Faith


by  John Stahl
March, 2008



      I have been interested in philosophy and religion all of my life, since my father and grandfather were Methodist ministers, and my father was also a professor of philosophy.  However, by the age of six I just could not fathom the mysteries of religion.  I could not comprehend the infinite.  My first question was formulated as, “Where does the sky end?” I realized that the question could have no answer, yet to “go on forever” did not satisfy me either.  “Where did the world come from? . . . But then who made God?”

     I could not answer these questions, but I could not accept my father’s answers, either.  From that time I began to make a study of philosophies and religions from all sources, both traditional and “occult” (Hermetic alchemy, the Kabbalah, the I Ching, etc.).  Well, after a lifetime of study, I have finally worked out answers to these questions, listing as my principle sources of inspiration Hermes Trismegistus, Lao Tzu, and Pythagoras.  

     But today’s topic of interest is Faith.  In a previous article (Is Religion Good or Bad?), I have detailed some of the reasons why, in general, I am against formal professions of religious belief, as I consider them to be more productive of harm than of good.  It would seem to me that anyone with a serious grounding in a spiritual way of life or a religious belief ought to be led inexorably to higher ground, and his life would gradually approach that center of clarity, love, and joy that I have described in previous articles.  However, it appears that, for most people, the profession of a religious belief is simply the basis of separating everyone in the world into Believers and Infidels, as an excuse to go to war against the Infidels.  If this were not so appalling to me in its pernicious consequences, I would find it very funny, since going to war over differences of religious belief is about the surest indication to me that the adherents of such belief haven’t the foggiest notion of the true significance or meaning of their religious teaching.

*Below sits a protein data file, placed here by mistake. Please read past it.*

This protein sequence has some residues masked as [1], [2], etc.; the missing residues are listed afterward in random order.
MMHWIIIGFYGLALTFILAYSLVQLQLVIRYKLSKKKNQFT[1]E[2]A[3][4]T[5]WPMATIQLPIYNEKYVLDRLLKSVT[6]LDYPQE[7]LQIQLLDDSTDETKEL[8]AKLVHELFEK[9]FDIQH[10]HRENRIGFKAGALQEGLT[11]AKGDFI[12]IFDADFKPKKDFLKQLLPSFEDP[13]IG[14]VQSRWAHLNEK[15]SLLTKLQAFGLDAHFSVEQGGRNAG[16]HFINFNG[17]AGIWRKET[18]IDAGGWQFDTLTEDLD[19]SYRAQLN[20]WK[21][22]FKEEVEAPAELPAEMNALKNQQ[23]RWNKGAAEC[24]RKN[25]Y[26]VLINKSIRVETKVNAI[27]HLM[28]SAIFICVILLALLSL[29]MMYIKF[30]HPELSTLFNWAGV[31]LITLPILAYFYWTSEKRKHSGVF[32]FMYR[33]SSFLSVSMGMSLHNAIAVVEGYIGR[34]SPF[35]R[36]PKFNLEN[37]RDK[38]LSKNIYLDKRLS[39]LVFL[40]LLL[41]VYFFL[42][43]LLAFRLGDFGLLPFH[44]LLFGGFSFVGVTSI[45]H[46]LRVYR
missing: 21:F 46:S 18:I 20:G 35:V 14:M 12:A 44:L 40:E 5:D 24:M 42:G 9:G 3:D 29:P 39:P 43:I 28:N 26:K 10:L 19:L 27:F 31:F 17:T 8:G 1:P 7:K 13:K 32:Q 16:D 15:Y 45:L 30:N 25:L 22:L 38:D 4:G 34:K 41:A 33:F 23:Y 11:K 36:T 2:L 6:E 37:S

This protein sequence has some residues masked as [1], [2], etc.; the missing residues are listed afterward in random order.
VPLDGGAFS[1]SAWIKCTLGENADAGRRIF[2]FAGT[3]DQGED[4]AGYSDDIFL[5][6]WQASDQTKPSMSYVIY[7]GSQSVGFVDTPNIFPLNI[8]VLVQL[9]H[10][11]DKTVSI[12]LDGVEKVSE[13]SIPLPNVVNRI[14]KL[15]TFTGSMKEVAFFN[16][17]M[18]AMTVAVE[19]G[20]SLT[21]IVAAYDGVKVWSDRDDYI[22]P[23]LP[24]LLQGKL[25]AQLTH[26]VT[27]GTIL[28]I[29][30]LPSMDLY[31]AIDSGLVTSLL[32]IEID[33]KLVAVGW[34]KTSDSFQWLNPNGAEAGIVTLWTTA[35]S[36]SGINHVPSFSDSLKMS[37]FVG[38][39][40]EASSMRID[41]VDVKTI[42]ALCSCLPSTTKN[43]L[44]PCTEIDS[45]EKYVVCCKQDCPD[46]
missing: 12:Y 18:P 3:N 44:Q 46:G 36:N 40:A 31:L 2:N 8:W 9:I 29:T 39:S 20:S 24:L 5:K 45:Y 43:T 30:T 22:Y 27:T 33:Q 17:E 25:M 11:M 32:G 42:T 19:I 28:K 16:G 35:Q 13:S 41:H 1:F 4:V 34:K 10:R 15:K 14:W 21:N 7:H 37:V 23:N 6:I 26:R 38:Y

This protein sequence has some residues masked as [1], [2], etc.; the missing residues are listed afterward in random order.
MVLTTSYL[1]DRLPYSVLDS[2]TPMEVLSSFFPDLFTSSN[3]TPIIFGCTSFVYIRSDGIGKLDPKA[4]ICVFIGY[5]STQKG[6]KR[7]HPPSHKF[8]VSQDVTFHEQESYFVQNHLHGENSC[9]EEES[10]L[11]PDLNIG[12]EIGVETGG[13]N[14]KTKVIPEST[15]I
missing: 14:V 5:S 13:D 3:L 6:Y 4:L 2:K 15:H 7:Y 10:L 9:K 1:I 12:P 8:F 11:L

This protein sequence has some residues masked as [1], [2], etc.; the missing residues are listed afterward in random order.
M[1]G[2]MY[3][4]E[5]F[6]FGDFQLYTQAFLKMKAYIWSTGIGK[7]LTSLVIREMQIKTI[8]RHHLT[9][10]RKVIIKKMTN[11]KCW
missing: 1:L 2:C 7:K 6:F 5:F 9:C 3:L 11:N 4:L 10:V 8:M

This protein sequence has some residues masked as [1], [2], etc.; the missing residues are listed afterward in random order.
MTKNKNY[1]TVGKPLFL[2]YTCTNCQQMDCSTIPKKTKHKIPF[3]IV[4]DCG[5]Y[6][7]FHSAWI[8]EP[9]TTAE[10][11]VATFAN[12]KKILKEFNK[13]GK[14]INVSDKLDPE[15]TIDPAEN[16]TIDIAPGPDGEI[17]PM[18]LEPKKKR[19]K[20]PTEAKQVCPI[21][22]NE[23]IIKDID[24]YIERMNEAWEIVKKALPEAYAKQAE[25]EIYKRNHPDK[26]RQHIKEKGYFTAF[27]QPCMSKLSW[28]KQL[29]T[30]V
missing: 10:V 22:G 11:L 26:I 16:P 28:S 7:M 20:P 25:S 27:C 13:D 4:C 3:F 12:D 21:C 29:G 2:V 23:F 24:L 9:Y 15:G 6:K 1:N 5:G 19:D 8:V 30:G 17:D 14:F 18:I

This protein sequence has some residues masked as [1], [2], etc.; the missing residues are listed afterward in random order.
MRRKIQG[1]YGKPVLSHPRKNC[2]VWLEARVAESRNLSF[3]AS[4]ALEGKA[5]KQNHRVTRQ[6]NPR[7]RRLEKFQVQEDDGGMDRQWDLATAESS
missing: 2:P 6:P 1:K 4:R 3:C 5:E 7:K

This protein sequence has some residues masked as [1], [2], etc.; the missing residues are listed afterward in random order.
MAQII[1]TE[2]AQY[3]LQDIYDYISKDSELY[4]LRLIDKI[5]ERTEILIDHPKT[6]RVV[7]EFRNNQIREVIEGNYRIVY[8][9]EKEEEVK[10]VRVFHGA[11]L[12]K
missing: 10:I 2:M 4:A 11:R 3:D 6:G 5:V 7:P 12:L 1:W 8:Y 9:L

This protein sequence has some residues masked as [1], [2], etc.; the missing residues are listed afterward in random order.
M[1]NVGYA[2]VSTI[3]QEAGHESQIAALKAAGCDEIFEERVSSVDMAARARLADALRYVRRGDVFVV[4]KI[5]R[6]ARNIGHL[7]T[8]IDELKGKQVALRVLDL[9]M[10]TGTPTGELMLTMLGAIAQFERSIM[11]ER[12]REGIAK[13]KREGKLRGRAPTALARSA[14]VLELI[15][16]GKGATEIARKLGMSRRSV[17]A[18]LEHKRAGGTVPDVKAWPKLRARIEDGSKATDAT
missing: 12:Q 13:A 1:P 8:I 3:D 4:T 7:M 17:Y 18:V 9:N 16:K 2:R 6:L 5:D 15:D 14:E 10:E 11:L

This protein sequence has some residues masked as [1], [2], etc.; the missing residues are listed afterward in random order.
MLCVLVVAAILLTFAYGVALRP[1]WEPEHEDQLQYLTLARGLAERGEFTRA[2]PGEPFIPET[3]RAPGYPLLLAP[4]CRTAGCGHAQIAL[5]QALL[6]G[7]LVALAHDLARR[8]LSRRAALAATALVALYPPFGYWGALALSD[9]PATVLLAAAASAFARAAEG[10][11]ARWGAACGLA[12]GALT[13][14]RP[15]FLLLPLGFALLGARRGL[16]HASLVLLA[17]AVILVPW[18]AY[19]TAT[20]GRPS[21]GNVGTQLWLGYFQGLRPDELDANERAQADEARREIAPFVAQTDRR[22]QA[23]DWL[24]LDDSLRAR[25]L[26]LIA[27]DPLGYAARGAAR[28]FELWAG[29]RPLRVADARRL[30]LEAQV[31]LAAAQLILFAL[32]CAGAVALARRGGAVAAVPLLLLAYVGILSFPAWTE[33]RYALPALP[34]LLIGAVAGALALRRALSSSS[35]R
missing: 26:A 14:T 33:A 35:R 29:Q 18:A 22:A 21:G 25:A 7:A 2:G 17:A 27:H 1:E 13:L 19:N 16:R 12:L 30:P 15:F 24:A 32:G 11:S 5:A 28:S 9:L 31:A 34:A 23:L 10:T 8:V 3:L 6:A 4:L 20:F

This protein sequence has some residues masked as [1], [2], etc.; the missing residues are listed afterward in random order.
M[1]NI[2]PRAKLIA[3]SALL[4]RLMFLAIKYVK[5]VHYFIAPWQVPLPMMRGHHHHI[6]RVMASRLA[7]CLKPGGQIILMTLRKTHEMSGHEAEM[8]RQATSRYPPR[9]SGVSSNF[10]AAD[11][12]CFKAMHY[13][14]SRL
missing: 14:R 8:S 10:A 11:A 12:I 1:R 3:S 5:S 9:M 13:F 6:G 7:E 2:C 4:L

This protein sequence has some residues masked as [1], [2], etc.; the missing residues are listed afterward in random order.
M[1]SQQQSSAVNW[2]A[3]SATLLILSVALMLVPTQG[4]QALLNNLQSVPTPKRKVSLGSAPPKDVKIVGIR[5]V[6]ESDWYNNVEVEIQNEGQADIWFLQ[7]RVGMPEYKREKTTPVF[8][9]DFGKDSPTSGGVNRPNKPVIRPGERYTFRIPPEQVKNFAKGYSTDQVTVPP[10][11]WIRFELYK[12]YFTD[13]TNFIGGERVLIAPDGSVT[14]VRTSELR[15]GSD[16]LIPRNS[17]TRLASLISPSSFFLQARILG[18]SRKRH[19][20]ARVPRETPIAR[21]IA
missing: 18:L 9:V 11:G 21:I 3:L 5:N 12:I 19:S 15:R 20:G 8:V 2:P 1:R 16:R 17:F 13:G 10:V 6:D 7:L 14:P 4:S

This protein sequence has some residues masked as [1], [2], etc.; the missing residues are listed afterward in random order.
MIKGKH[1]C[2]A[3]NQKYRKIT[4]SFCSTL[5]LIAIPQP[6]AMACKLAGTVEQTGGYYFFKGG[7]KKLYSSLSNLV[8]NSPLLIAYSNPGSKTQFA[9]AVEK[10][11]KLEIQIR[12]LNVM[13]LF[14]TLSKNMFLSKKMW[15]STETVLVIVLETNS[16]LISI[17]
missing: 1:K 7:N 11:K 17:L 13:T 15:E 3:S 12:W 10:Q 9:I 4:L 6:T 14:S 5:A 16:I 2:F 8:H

Since I consider that most spiritual teachings share a very large core of similar fundamental ideas, I find it far more appropriate to emphasize the common ground in any spiritual teachings rather than to focus on any perceived differences.  Thus, the adherence to any specific sect should be understood from the point of view of cultural affinity, rather than religious doctrine.  

     A great many (but not all) spiritual and/or religious beliefs are based upon Faith.  That is, the candidate is asked to accept and believe some revealed religious doctrine on Faith alone.  I consider this a very dangerous attitude, and one of the principle reasons why religious beliefs are so often found to be at odds with each other.  Logically, a belief based on Faith is untenable — why should anyone accept any particular doctrine on Faith rather than any other alternate doctrine?  There is nothing more useless than competing partisans of religious belief each touting their own Revelation as Gospel, while dismissing everything else as folly and error.  In fact, acceptance and belief in religious doctrine on Faith alone is widely perceived as the highest and most commendable expression of that particular religious belief.  

     Sometimes it seems to be suggested that all a candidate needs to do is simply “believe” and he will be “saved” and enjoy eternal life.  Such a deal!  All you have to do is simply “believe” the suggested package of doctrine, accept a baptism (or other similar initiation, something like joining a fraternity), and suddenly you, too, will be with the Saints when they go marching in — you will become of the company of the Elect, and ready to enjoy eternal life, while everyone else will be sent to eternal damnation.  

     I cringe whenever I see one of those giant billboards saying “And whosoever liveth and believeth in me shall never die. (John 11:26)”  As if that were the whole message of the Christian Gospel!  All you have to do is “believe” in Jesus, and you will live forever!  And here I thought the message of Jesus was that we should love one another.  

     Little children should have faith in their parents to tell them the truth as they see it.  But adults should take responsibility for their own beliefs, derived from reason.  When God told Abraham to slaughter his only son as a burnt offering, it was only a test of Abraham’s faith.  But Abraham failed the test!  He should have said, “Lord, when Thou tellest me to slaughter mine only son as a burnt offering to the Lord, then I know that the words cometh not from my God, but are words that cometh from the Devil who pretendeth to speak as my God, for my God would never ask me to slaughter mine only son as a burnt offering.”

     To which God would reply, “Well done, Abraham, my good and faithful servant.  When I asked thee to slaughter thine only son as a burnt offering, it was only a test.  Thou hast passed this test, and art found worthy to be the father of a nation.”



[email protected]

Short Articles

Current List

The Evanescent Press